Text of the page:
As Police Evict Water Protectors, Tribes Vow to Continue the Fight

Riot police at the Oceti Sakowin Camp. Photo by Rob Wilson.
Riot police at the Oceti Sakowin Camp. Photo by Rob Wilson.

On Thursday, as North Dakota police moved in with a fleet of bulldozers, Humvees, and armored MRAP vehicles, Gov. Doug Burgum signed into law four bills that would bring harsher punishment for protest-related activity in the state. The bills, his press statement said, were meant to protect landowners’ rights. But for the 46 people arrested that day, their stand was about defending historic treaty territory.

“We’ve always been around this river, and that’s why we’re here to protect this river,” said Harold Frazier, chairman of the Cheyenne River Sioux Tribe, the sister nation to Standing Rock. “That river brings life to the people.”

Frazier has become a vocal supporter in the ongoing yet shifting movement to stop the Dakota Access pipeline. Despite Thursday’s razing of the main demonstration camp, Oceti Sakowin, he and dozens of water protectors, or protesters, have vowed to continue the fight to guard the Missouri River from a potential oil spill—if and when the pipeline is completed.

As police slashed teepee-like structures open and arrested peaceful resisters, White House Press Secretary Sean Spicer signaled that the $3.8 billion energy project was on its way to completion.

“We feel very confident we will get the pipeline moving,” said Spicer.

Less than a week after taking office, President Donald J. Trump advanced the Dakota Access pipeline through an executive memorandum. It’s unclear whether he still owns stock in the energy project. Staffers claim he relinquished his investment, yet no evidence has been produced to substantiate these claims. Meanwhile, the CEO of Energy Transfer Partners, the operator of the pipeline, had donated more than $100,000 to Trump’s presidential campaign.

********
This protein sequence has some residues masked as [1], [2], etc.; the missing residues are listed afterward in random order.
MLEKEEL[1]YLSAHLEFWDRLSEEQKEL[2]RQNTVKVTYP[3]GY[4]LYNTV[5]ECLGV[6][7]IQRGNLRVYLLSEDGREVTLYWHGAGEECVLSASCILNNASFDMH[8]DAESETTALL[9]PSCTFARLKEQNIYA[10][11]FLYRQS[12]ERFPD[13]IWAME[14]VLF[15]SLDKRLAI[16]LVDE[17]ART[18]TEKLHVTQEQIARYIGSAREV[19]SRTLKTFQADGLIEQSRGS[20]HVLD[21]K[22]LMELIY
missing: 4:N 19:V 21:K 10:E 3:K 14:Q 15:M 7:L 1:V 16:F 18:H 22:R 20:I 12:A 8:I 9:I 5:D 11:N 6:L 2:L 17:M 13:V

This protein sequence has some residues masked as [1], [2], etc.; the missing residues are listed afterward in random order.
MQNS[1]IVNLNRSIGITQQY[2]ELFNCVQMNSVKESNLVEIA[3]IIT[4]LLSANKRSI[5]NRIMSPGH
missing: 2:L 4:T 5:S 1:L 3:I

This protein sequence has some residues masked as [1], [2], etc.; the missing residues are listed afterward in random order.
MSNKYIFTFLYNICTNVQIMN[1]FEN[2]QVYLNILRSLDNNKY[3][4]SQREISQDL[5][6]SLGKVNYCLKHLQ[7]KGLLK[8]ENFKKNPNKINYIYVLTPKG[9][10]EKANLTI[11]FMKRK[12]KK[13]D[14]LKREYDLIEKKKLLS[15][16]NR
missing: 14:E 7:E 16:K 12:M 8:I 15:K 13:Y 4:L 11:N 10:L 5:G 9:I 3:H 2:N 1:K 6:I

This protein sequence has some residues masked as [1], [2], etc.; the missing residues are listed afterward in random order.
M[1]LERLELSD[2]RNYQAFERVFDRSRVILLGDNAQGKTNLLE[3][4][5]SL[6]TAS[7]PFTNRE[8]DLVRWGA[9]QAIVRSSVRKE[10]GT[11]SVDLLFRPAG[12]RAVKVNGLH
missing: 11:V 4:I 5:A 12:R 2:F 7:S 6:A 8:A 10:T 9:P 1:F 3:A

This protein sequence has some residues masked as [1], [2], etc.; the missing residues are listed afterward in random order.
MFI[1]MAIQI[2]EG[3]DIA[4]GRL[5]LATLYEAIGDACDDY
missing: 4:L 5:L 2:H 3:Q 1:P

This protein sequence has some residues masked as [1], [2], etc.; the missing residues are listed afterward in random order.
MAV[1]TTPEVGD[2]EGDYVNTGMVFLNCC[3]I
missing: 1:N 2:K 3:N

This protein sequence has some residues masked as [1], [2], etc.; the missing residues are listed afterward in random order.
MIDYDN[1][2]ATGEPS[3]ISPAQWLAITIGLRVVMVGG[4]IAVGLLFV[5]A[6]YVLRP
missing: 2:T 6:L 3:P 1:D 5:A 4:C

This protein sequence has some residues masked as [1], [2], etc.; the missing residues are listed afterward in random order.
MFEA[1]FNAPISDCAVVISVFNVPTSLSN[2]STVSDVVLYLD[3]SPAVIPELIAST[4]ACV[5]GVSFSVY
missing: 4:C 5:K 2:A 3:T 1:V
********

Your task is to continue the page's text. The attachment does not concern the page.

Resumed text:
With this knowledge, some water protectors say they knew this day would come.

“This isn’t the end by any means,” said Wasté Win Young, as she walked to the Cannon Ball Bridge during a final prayer ceremony held moments before the evacuation deadline on Wednesday.

“This is the spark. The whole world is waking up now,” said Young, a Standing Rock Sioux tribal member.

The Cheyenne River tribe has joined the Standing Rock tribe in its continued legal battle against the U.S. Army Corps of Engineers, which recently reversed an environmental impact statement that had halted construction of the project.

During the three hours it took police to dismantle the sprawling stretch of remaining teepees, tents, and yurts, Chairman Frazier stood on a bluff overlooking the razing of Oceti Sakowin.

“We will be back!” he shouted. The moment captured the sadness, but also the resiliency, permeating the reservation.

Jenni Monet wrote this article for YES! Magazine. Jenni is an award-winning journalist and tribal member of the Pueblo of Laguna in New Mexico. She’s also executive producer and host of the podcast Still Here.

YES! Magazine encourages you to make free use of this article by taking these easy steps. Creative Commons License

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